Tag Archives: Radio Security Service

Wartime radio: The secret listeners


After publishing the post about Geoff Hanley and the Radio Security Service last week, I discovered this brilliant 1979 documentary from the BBC which highlights civilian involvement in radio-based intelligence during WWI and WWII.

Here’s a description from the East Anglian Film Archive:

“It was the tireless work of amateur radio enthusiasts during World War I, that initially convinced the Admiralty to establish a radio intercept station at Hunstanton. Playing an integral role during the war, technological advances meant that radio operators could pinpoint signals, thus uncovering the movement of German boats, leading to the decisive Battle of Jutland in 1916.

Wireless espionage was to play an even more important role during World War II, with the Secret Intelligence Service setting up the Radio Security Service, which was staffed by Voluntary Interceptors, a band of amateur radio enthusiasts scattered across Britain. The information they collected was interpreted by some of the brightest minds in the country, who also had a large hand in deceiving German forces by feeding false intelligence.”

Click here to watch the 30 minute film. 

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Geoff Hanley and the Radio Security Service

Geoff Hanley (Photo source: Express and Star)

Geoff Hanley (Photo source: Express and Star)

Many thanks to my friend, Phillip, for sharing this brilliant article from the Express and Star:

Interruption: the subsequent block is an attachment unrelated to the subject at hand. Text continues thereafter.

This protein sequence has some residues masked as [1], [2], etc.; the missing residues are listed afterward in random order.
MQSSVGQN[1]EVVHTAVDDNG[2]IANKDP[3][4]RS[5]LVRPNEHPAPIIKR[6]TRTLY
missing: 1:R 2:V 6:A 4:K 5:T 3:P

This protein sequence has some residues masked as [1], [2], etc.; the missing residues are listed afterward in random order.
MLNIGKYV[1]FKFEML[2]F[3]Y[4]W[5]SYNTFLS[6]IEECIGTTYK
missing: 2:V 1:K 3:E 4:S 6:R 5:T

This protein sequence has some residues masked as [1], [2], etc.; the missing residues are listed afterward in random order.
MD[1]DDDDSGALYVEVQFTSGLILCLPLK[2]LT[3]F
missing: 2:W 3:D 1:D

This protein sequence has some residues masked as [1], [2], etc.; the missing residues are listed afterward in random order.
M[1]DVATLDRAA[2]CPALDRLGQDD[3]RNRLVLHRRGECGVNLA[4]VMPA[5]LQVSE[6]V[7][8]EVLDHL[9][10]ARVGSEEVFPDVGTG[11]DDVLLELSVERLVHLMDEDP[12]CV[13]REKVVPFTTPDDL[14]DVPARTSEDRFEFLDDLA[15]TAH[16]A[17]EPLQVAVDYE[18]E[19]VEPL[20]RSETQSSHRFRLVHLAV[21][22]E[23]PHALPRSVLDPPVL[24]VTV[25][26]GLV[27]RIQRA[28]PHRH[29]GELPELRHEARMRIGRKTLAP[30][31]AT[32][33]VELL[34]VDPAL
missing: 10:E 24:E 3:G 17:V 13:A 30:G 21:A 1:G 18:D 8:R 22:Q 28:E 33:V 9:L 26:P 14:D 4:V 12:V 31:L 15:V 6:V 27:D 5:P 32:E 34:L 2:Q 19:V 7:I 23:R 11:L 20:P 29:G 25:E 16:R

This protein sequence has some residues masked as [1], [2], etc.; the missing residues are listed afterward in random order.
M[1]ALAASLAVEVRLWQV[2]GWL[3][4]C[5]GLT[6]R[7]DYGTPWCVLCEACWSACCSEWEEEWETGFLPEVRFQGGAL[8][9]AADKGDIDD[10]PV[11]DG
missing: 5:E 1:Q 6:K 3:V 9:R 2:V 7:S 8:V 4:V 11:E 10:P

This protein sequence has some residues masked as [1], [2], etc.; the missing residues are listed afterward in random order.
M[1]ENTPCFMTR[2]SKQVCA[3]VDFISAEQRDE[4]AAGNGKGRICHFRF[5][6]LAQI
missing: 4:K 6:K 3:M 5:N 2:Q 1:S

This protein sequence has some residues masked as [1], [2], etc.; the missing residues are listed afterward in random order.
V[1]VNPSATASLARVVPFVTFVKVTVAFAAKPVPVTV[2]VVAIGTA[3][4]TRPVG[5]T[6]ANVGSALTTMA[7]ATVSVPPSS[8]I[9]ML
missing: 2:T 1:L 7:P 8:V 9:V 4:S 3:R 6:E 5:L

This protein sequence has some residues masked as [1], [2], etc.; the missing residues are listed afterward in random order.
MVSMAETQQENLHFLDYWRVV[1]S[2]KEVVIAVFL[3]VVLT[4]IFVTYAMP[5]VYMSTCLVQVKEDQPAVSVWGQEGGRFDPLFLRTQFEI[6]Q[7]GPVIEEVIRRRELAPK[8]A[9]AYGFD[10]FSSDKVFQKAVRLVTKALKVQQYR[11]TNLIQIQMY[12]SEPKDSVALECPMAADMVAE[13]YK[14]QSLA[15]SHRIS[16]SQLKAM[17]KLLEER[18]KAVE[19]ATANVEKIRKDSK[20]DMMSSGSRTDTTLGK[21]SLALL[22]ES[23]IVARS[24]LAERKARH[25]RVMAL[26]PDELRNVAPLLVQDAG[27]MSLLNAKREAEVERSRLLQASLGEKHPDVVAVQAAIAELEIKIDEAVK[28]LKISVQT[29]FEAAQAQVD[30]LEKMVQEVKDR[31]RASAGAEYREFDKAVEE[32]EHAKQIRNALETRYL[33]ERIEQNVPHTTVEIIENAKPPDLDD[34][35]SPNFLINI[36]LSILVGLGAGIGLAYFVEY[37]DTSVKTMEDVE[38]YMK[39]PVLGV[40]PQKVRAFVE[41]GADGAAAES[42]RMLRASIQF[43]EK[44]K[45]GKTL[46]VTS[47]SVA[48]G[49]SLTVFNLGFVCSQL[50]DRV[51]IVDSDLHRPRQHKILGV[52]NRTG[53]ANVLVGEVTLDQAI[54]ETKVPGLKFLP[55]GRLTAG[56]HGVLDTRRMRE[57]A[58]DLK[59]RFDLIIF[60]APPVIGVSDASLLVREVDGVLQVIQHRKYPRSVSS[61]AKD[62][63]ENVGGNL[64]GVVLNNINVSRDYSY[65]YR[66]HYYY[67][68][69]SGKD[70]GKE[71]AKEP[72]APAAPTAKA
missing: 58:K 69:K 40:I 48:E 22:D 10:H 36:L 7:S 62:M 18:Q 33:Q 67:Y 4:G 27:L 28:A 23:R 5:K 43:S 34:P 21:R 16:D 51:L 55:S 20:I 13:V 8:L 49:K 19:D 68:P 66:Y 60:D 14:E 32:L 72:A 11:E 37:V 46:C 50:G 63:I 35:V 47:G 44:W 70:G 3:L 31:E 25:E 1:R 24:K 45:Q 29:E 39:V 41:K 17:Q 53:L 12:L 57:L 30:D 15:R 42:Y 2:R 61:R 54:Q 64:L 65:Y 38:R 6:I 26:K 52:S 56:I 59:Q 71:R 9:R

Researchers discover Wolverhampton man’s secret past

He was a happily married insurance agent with a secret that he took to the grave. 

Geoff Hanley was known to be a keen radio ham but nobody realised exactly what he was doing once he donned a pair of special issue headphones in his garden shed.

He would leave his family night after night to operate from the ‘radio shack’ that was specially blacked out for fear of air raids and in which he kept a sten gun, Lee Enfield 303 rifle and hand grenades.

When the siren sounded he ensured his wife, two children and dog were safe in the shelter he had dug in the garden of their Wolverhampton home but he would not join them. He stayed above ground at his post in the shed continuing to secretly monitor German military radio signals.

The operation was so hush-hush that even he may not have been entirely sure how the information he gathered was being used. But he was certain of two things – it was important and he could not speak about it to anybody outside those he worked with.

Continue reading…

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